In the case of kale, it’s best to start planting this crop in early spring. Check your local frost date. 

You should plant 4 weeks before your last frost date. Or if you want to start ahead, sow seeds indoors approximately 6 weeks before the last frost. This is the set-up for a summer harvest. 

You have another chance to plant kale in fall. Start planting kale six weeks before your first frost date this season. This will give you autumn to early winter harvest. 

If you’re aiming for a spring crop, start sowing seeds from February to April.

Basically, if you live in an area with a relatively cool summer, plant kale in early spring. This will result in an early summer harvest. If you are located in a warm to hot summer region, plant kale in late summer for fall to winter harvest. 

So, why is this the best time to plant kale? 

Simple. Kale is a very cold-hardy crop. It can tolerate temperatures as low as 20°F. The cool temperature during these months works for kale because it helps in making it sweeter. 

If you planted in early spring, you’ll have a summer harvest ready before temperatures go up more than 80°F. Kale doesn’t like heat so this works for you. 

Generally, temperatures between 60 to 65 degrees Fahrenheit is preferred by kale plants. All varieties are also sweetened by a light frost because, again, they like cool temperatures. 

If you’re in USDA Zones 8 through 10, you’ll have no problem growing kale in your area. 

How Long Can A Kale Plant Live?

One good thing about growing kale plants at home — besides being beginner-friendly and nutrition-packed — is how long it can last. Generally speaking, you can enjoy your kale plants until the weather gets warmer, by that time the plant will eventually bolt and go to seed, as the seeds mature, the plant dies.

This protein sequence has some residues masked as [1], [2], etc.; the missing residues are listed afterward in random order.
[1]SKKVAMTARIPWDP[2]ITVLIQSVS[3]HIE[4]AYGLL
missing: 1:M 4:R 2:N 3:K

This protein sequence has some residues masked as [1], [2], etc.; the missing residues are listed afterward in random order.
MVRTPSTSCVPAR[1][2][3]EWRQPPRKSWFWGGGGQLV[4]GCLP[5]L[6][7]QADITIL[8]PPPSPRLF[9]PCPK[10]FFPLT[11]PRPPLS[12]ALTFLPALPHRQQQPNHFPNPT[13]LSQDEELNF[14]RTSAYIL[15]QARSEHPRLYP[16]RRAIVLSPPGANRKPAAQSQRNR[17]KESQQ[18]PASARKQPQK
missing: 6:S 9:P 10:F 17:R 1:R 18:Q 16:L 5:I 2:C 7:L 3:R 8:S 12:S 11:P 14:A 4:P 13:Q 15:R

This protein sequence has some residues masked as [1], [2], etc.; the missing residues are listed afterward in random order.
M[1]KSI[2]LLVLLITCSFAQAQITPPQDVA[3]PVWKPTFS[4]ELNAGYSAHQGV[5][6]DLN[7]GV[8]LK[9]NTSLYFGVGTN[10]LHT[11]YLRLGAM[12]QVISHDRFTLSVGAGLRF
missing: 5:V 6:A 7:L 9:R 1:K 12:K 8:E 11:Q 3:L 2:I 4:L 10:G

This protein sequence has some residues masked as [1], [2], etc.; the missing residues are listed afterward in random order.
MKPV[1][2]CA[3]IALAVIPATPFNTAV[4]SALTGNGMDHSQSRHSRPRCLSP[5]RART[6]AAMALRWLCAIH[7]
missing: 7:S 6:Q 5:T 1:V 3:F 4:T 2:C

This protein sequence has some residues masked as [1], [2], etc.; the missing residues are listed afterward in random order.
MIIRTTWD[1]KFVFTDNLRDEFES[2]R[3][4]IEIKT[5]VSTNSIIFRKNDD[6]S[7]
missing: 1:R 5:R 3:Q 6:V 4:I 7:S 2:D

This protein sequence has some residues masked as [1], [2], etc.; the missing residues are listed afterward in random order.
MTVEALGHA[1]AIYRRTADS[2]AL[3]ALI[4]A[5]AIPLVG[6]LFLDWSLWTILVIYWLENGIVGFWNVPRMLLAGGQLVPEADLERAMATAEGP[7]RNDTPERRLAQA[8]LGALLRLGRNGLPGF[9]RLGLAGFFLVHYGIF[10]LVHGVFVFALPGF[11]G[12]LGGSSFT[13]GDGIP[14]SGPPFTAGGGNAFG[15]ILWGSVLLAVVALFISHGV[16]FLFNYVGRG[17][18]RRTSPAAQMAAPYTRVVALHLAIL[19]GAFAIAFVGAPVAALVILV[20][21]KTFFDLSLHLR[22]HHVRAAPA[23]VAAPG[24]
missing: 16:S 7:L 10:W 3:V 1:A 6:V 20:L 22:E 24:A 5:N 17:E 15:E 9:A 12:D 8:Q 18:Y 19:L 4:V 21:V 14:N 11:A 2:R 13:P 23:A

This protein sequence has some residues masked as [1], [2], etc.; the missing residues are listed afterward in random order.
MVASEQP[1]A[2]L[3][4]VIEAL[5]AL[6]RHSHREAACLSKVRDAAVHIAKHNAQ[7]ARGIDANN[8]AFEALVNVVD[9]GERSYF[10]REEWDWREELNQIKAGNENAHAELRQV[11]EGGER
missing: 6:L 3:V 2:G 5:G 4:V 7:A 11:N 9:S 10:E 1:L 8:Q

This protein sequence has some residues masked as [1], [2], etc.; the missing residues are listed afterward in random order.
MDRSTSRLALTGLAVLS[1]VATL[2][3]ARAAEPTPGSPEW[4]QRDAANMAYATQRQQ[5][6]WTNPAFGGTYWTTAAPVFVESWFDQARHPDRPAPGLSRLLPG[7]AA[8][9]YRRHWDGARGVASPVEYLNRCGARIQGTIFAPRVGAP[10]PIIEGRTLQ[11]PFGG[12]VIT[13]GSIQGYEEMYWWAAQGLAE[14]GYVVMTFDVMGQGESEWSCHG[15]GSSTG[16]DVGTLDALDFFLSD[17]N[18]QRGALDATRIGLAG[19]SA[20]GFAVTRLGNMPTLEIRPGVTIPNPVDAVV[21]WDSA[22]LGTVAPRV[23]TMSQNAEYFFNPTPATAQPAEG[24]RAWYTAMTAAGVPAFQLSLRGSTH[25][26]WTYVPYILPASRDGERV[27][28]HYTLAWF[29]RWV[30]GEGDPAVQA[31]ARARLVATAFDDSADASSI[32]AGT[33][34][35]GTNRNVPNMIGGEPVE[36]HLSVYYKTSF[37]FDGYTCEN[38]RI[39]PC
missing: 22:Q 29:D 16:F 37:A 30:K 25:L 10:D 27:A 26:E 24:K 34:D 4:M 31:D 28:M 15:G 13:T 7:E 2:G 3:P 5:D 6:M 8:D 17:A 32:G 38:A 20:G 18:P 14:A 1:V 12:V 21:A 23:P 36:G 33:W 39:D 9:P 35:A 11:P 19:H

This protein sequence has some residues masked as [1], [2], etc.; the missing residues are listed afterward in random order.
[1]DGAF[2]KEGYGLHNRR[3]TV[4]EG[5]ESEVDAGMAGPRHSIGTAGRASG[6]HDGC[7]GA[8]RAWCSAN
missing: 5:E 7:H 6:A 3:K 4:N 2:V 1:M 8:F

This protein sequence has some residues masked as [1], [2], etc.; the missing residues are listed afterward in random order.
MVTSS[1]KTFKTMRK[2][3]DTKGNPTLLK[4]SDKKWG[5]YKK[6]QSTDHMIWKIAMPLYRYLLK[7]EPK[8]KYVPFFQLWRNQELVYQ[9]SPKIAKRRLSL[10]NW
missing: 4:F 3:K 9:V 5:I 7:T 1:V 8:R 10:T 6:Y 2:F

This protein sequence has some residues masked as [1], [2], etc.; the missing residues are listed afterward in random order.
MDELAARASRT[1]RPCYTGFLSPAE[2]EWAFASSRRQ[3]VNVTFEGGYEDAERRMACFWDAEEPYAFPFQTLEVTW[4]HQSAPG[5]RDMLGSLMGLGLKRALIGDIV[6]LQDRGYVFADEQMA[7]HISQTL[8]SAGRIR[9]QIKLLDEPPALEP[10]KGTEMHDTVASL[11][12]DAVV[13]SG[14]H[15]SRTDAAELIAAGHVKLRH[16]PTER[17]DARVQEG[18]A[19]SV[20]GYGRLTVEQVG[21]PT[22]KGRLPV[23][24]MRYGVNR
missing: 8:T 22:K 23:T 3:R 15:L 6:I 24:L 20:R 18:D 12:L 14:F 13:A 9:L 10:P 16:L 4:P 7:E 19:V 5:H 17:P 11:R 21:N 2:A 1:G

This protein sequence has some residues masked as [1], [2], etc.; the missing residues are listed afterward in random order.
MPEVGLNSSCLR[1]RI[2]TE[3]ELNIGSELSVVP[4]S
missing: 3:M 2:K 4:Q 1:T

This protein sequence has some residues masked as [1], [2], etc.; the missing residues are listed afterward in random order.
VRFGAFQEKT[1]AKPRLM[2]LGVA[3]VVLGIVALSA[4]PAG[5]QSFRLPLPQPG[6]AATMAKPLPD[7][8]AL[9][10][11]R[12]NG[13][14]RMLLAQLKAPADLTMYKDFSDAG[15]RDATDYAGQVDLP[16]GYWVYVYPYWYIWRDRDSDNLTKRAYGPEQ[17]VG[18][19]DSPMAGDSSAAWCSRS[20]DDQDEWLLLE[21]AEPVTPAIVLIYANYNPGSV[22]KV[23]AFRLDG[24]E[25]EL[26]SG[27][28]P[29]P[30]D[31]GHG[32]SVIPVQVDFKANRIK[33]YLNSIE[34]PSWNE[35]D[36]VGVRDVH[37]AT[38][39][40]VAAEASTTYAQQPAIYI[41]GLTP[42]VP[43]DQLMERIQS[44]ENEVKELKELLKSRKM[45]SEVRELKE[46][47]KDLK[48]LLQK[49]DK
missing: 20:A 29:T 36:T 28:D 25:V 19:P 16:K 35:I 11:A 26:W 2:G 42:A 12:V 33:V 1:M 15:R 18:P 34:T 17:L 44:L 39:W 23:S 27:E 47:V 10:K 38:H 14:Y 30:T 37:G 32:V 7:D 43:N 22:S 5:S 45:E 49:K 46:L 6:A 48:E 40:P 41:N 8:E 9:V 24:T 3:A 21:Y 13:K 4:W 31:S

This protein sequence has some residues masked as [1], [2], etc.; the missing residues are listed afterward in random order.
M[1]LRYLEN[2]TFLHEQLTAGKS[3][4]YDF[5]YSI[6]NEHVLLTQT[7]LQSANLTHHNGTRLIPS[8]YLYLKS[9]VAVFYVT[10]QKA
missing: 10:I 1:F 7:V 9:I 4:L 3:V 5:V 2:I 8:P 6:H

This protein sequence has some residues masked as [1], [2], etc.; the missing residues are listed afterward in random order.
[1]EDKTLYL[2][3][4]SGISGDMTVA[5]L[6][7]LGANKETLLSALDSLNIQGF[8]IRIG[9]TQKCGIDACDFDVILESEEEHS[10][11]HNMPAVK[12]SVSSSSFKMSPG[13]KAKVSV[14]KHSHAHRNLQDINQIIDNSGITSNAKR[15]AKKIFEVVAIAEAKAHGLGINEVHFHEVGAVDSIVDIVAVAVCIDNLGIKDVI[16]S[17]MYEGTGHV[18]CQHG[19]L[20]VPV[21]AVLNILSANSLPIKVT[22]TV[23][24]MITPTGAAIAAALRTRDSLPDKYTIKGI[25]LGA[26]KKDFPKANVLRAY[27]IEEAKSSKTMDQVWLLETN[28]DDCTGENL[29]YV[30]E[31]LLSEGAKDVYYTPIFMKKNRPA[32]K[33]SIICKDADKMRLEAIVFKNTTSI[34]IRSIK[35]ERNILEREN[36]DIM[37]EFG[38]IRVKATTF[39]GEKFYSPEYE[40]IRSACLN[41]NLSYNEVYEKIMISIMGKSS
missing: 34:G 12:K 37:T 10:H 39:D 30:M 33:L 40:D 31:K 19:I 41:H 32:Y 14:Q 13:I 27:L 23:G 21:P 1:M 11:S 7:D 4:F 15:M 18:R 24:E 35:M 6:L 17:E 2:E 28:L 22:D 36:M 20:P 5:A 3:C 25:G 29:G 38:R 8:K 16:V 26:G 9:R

That’s why it is important to time your planting correctly. You need to make use of the cold weather available in your area before it gets too warm for the kale plants to thrive. 

As a cold-hardy plant, kale will actually benefit from a series of frosts. This helps in breaking its starch content into sugars, making the kale leaves tender and mildly sweet. 

In order to prolong the harvesting period, you should opt for a cut-and-come-back method instead of cutting the whole kale head in one sitting. Start from the lower leaves from the base of the plants first. Cut the leaves as needed. 

Or once you see the outside leaves are big enough to eat, it’s time for picking. Remember to always pick the outer leaves first. The inner leaves should be left alone so it can continue to grow. 

Regular cutting will encourage leaf growth insuring a longer harvest. You can enjoy this in about two months from planting your kale seeds. 

Though kale doesn’t easily wilt since it’s so hardy, you should still store them properly. There are several options to do this.

You can store a bunch of kales in the vegetable crisper after you’ve wrapped them in paper towels and placed them in a plastic bag. They will keep fresh for a week. 

If you think you won’t be able to use your harvested kale in a week, here’s something you can do. Blanch the kale and freeze them. Stored kale like this one is perfect for smoothies!

Can You Harvest Kale More Than Once?

Absolutely! And It’s pretty simple too. In just a few short steps, you’ll be making all sorts of kale-everything. 

Most kale varieties are ready to harvest in just 55 to 70 days. 

Once you see the outside leaves are big enough to eat, it’s time for picking. Remember to always pick the outer leaves first. The inner leaves should be left alone so it can continue to grow. 

As long as the weather stays cool, you can continue harvesting kale. I find that this plant will produce new tender leaves for several months if you continue giving it the proper water conditions. Regular harvesting also encourages leaf growth!

Now that you know when’s the best time to harvest, it’s time to cut the leaves out. It’s pretty simple really. Grab a pair of scissors or a sharp knife and cut the leaf one by one. What I do is I just cut the leaves that I need for the day and come back next time. 

In no time, new leaves will grow at the center of the head. Speaking of head, you can harvest the whole kale head if you want. Wash the kale leaves that you’ve harvested with water. Be sure to remove any dirt present. 

Leave a Reply

Close Menu